Subject to certain criteria described below, and assuming that the choice of the applicable foreign governing law as the governing law of the applicable contract has been made in good faith and would be regarded as a valid and binding selection which will be upheld by the courts of the applicable jurisdiction (the "Relevant Jurisdiction") and any other relevant jurisdiction (other than the Cayman Islands) as a matter of the applicable governing law and all other relevant laws (other than the laws of the Cayman Islands), then, although there is no statutory enforcement in the Cayman Islands of judgments obtained in the Relevant Jurisdiction, a judgment obtained in the Relevant Jurisdiction will be recognised and enforced in the courts of the Cayman Islands at common law, without any re-examination of the merits of the underlying dispute, by an action commenced on the foreign judgment debt in the Grand Court of the Cayman Islands, provided that judgment is given by a foreign court of competent jurisdiction, is final, for a liquidated sum, not in respect of taxes or a fine or a penalty, and was not obtained in a manner, and is not of a kind the enforcement of which is contrary to the public policy of the Cayman Islands.

There are no restrictions on granting security or guarantees to foreign lenders. However, if the property (in particular, real estate) is located in the Cayman Islands, the lender may wish to approve an agent to enforce the security interest to avoid certain local licensing, registration and conduct of business laws and regulations.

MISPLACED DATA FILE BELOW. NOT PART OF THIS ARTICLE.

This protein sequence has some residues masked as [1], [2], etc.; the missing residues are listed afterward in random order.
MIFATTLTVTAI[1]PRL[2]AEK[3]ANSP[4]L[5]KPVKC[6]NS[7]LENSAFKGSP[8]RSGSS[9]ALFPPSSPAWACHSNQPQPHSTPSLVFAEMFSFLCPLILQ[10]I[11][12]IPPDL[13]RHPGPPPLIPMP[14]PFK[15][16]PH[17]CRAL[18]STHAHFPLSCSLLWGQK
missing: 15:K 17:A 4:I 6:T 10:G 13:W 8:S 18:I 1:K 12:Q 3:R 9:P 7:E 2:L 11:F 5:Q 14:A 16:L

There are no restrictions on foreign lenders granting loans to a Cayman Islands company. Assuming the foreign lenders are not registered as foreign entities under the laws of the Cayman Islands and their activities have not been, and will not be, carried on through a place of business in the Cayman Islands, those lenders are not required to be licensed in the Cayman Islands, nor are there any eligibility or residency requirements in order for them to grant a loan to a Cayman Islands company.

The granting of security or guarantees to foreign, as opposed to domestic, lenders is not restricted or impeded in any way by the laws of the Cayman Islands.

While a business wishing to establish a physical presence in the Cayman Islands must be structured and licensed in accordance with local laws (which laws include a requirement that the company in question must have a minimum of 60% Caymanian shareholders and directors, who maintain no less than 60% of the economic and voting control of the company), there are no statutory or regulatory restrictions on foreign investment made into the types of Cayman Islands vehicles that are used for international project finance transactions.

There is no exchange control legislation under the laws of the Cayman Islands law and accordingly there are no exchange control regulations imposed under the laws of the Cayman Islands.

There are no restrictions on a Cayman Islands company maintaining offshore currency accounts under the laws of the Cayman Islands.

It is not necessary to ensure the legality, validity, enforceability or admissibility in evidence of the project agreements that any document be filed, recorded or enrolled with any governmental authority or agency or any official body in the Cayman Islands.

The ownership of land or natural resources outside the Cayman Islands by a Cayman Islands company does not require any licence under the laws of the Cayman Islands.